Simple Paper-Strip Test Might Spot Flu, and Which Type You Have

TUESDAY, June 25, 2024 (HealthDay News) — A simple and inexpensive paper strip test could help diagnose a case of the flu, and even identify the influenza strain that caused it, a new study finds.

The test can distinguish between influenza A and B — the two main types of seasonal flu — as well as identifying more virulent strains like H1N1 and H3N2, according to results published in the July issue of the Journal of Molecular Diagnostics.

The goal is to create a fast, accurate and cheap test that can improve outbreak response and infection care around the world, researchers said.

“Ultimately, we hope these tests will be as simple as rapid antigen tests” used to test for COVID, said co-senior researcher Cameron Myhrvold, an assistant professor at Princeton University in New Jersey.

The test uses genetically engineered enzymes to identify specific sequences of viral RNA in samples, researchers said.

The technology was first used to test for the COVID coronavirus, and later to distinguish between the Delta and Omicron variants, researchers said.

In 2022, the team began adapting the test to detect the influenza virus, with the aim of creating a screening tool that could be used in the field or in clinics rather than hospitals or high-tech diagnostic labs.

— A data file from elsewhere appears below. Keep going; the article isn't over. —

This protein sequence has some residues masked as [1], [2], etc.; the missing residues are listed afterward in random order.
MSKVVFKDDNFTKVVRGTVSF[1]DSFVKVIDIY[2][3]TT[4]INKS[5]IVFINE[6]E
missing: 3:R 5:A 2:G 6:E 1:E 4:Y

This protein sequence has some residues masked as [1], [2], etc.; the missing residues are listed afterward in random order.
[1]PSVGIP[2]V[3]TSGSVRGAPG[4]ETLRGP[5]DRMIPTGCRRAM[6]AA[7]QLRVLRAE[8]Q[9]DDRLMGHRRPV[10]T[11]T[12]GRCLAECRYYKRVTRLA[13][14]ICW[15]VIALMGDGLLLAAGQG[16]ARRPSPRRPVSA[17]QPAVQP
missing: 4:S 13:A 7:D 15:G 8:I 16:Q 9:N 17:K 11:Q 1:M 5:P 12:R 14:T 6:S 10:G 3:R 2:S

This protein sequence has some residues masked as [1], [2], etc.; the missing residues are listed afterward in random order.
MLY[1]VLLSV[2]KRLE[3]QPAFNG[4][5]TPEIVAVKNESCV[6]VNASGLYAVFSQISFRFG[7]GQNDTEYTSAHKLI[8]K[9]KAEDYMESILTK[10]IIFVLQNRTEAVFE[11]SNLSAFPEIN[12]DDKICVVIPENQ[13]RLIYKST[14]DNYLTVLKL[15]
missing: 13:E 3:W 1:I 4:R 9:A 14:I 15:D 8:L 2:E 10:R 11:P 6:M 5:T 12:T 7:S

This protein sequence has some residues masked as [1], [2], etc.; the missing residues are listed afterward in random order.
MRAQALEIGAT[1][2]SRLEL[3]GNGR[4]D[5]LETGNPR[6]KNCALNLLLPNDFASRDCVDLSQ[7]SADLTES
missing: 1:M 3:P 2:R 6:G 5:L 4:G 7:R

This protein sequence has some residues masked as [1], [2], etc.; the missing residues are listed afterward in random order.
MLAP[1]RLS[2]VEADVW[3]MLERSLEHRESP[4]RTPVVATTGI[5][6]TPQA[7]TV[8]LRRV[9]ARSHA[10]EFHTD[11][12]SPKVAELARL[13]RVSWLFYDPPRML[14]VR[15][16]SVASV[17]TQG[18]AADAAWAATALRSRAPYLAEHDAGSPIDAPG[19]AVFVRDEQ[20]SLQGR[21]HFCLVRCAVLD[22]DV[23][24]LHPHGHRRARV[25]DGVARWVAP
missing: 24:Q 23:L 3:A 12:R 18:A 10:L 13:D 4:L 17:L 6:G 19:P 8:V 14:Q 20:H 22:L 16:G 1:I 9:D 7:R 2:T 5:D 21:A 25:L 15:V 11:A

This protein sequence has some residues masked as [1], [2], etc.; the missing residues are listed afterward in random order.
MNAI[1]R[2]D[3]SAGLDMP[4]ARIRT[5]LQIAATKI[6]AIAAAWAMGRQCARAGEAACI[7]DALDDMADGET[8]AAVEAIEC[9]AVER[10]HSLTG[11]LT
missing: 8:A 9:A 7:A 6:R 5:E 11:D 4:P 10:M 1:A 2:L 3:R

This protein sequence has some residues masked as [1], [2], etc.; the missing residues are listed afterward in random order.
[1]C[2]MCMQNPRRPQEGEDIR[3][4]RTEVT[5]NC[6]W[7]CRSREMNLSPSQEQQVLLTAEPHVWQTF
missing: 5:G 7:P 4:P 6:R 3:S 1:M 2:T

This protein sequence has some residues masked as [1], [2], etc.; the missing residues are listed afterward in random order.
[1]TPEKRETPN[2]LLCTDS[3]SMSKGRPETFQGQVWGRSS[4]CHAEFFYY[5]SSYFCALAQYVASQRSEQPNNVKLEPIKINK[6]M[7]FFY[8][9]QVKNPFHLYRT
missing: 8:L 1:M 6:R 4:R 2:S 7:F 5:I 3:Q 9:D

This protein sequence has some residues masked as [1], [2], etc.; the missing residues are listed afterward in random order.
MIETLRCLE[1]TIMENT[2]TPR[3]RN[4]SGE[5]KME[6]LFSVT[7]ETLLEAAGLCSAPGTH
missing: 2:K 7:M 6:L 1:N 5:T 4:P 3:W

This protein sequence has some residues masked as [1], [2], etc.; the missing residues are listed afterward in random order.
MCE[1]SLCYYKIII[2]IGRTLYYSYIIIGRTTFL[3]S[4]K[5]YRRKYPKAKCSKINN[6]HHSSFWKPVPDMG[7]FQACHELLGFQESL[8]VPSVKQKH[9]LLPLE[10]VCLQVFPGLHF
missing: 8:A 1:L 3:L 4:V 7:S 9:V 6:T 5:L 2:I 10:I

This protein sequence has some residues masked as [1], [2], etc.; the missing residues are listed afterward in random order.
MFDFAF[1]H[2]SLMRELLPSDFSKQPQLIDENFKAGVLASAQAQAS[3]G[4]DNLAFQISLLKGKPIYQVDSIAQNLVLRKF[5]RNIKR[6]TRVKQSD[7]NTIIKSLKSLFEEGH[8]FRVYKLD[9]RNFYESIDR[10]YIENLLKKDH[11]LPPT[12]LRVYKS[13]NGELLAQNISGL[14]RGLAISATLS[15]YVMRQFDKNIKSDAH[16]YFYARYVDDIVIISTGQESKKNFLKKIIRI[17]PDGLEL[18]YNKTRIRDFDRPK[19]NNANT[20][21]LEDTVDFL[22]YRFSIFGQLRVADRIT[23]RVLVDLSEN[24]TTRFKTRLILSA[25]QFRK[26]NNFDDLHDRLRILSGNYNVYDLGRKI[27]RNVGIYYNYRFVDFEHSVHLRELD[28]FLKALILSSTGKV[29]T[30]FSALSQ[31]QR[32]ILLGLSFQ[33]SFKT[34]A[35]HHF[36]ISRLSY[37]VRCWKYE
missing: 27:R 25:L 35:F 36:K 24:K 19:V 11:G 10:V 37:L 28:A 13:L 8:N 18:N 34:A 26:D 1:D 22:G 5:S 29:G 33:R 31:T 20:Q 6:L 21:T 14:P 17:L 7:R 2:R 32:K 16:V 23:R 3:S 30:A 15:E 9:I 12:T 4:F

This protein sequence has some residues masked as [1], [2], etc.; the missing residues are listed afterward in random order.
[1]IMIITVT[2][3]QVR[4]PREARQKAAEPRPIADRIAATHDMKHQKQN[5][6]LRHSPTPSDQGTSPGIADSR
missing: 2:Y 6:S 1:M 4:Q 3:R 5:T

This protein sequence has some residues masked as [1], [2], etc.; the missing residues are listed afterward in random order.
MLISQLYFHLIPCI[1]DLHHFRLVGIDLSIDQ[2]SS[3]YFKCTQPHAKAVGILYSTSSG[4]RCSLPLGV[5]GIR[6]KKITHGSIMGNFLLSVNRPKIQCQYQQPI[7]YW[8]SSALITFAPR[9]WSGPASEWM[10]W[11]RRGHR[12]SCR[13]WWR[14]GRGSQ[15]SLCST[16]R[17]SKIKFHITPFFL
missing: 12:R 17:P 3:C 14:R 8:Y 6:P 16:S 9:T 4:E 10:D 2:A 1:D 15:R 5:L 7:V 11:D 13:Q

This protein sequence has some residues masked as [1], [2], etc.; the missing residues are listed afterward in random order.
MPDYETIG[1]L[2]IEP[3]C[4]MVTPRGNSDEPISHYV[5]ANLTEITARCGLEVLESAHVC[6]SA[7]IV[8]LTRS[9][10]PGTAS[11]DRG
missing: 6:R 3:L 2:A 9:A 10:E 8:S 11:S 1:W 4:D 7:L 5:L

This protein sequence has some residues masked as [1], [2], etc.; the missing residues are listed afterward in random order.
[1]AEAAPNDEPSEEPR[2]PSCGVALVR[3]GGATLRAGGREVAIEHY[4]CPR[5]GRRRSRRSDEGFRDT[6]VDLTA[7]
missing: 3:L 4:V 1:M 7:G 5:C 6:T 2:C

“Using a paper strip readout instead of expensive fluorescence machinery is a big advancement, not only in terms of clinical care but also for epidemiological surveillance purposes,” said co-lead researcher Ben Zhang, a medical student at Harvard Medical School.

The test can be conducted at room temperature in about 90 minutes, but researchers hope to have it eventually produce results in as little as 15 minutes.

The test also can distinguish between different flu strains. This could help doctors identify strains that resist antiviral treatments like the drug oseltamivir (Tamiflu).

“Being able to tease apart what strain or subtype of influenza is infecting a patient has repercussions both for treating them and public health interventions,” co-lead study author Jon Arizti-Sanz, a postdoctoral researcher at the Broad Institute of Harvard and MIT, said in a institute news release.

The researchers now are working to adapt the test so it can track avian and swine flu strains that are threatening to cross over into humans, Arizti-Sanz said.

More information

The U.S. Centers for Disease Control and Prevention has more about influenza.

SOURCE: Broad Institute of Harvard and MIT, news release, June 21, 2024